henever I speak to patients or people in general about the way I eat (enjoying The Carb Nite® Solution, three and a half years and counting), I always find the reactions interesting. Their response usually sounds something like, “Oh, so it’s like eating a cheat meal.” I can certainly understand how they formulate that notion, but the utility of having a Carb Nite is what I would much rather describe to them. However, it’s not the “sexy, deviant discussion” that a chat about gorging on ice cream and donuts tends to be. It’s also because rarely has anyone ever thought about it in that way, as a necessity. Certainly, some people have medical conditions and this idea of a “cheat meal” may not apply to them, but for the majority of people, you NEED to have a Carb Nite. The reason, of course, is the underlying neurohormonal system at play in your body, as fully described in the book.
I came across a journal article in Cell that made me stop and think more about this interesting topic. The study looked at the browning of white adipose tissue (WAT). Most nutritionally savvy and informed people are aware of brown adipose tissue (BAT) and its energy-burning potential. BAT is found in the upper chest and neck and has the ability to burn energy throughheat via mitochondrial uncoupling, whereas WAT usually lacks this ability. What this article demonstrated was that WAT can “brown” and increase energy output. However, what you need to achieve this are two special ingredients, insulin and leptin. Yes, you read that correctly, that horrible, evil hormone called insulin! The point is, you need the effects of insulin and leptin in the brain to coordinate your energy status. This creates downstream effects that control WAT browning and allow you to manipulate your fat stores more effectively.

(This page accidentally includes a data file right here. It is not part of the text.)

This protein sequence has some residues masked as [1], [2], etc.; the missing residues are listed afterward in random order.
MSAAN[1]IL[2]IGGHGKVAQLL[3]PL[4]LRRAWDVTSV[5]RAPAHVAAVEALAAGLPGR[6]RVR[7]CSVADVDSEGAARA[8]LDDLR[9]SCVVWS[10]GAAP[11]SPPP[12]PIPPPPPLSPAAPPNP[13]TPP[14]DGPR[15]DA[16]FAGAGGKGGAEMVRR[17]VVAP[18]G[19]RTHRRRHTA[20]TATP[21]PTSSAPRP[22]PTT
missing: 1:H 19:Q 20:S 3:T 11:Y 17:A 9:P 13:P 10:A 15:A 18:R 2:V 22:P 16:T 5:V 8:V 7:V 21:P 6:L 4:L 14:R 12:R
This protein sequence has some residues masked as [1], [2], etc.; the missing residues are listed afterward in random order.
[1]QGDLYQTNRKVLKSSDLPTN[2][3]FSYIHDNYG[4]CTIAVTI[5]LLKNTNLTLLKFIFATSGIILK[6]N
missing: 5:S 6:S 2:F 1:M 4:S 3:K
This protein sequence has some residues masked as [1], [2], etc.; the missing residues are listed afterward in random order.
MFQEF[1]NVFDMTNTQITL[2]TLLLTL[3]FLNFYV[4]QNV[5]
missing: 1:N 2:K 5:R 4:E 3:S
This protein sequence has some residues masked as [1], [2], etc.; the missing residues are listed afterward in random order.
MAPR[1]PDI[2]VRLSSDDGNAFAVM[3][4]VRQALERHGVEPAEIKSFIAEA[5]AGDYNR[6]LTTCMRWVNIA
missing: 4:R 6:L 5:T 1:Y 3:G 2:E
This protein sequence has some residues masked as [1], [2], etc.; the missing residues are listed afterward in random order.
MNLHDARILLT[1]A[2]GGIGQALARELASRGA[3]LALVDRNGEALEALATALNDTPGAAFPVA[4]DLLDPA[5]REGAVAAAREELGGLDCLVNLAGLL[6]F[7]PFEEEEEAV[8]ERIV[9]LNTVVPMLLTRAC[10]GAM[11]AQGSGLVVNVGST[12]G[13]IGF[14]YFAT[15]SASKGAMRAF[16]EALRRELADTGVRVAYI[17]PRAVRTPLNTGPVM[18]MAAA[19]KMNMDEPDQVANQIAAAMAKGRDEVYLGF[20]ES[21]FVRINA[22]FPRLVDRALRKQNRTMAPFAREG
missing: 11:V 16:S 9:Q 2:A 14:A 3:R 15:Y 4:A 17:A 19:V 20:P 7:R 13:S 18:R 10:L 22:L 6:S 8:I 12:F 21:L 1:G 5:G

The common problem with dieting is that calorie deficits over the long term can wreck the healthy balance that allows your body to function effectively. Have you ever hit the dreaded plateau? As Kiefer has said on our podcasts, “you need to ring that bell every once in awhile,” because it creates a resonating effect, like dropping a rock in a pond and watching the ripples form in the water. Eventually, though, the ripples will fade.
In our body, those fading ripples are hormones like ghrelin, insulin, and leptin, which signal the body to conserve energy and encourage you to eat more. This is the last thing you want to feel when trying to lose fat, which is why dieting is attractive for some, but over the long term, living without those hormones can be just as damaging. Anecdotally, I have checked my own blood leptin levels throughout the week. I know that they consistently tend to be lower by the sixth or seventh day following a Carb Nite. That’s why, for me and many other people, a Carb Nite once a week fits in my lifestyle as a healthy choice, not as a form of “cheating.”
What was so cool was that this study showed how much we need insulin. I learned that insulin and leptin “act synergistically,” much more so than the activity of leptin by itself. In other words, go ahead and have your Carb Nite; in fact, you NEED that Carb Nite. The question you really have to answer is how often you need to ring that bell.
[expand title=”References (click to expand)”]
1. Dodd GT, Decherf S, Loh K, Simonds SE, Wiede F, Balland E, Merry TL, Münzberg H, Zhang ZY, Kahn BB, Neel BG, Bence KK, Andrews ZB, Cowley MA, Tiganis T. Leptin and insulin act on POMC neurons to promote the browning of white fat. Cell. 2015 Jan 15;160(1-2):88-104.
2. Morton GJ, Cummings DE, Baskin DG, Barsh GS, Schwartz MW. Central nervous system control of food intake and body weight. Nature. 2006 Sep 21;443(7109):289-95.
3. Varela L, Horvath TL. Leptin and insulin pathways in POMC and AgRP neurons that modulate energy balance and glucose homeostasis. EMBO Rep. 2012 Dec;13(12):1079-86.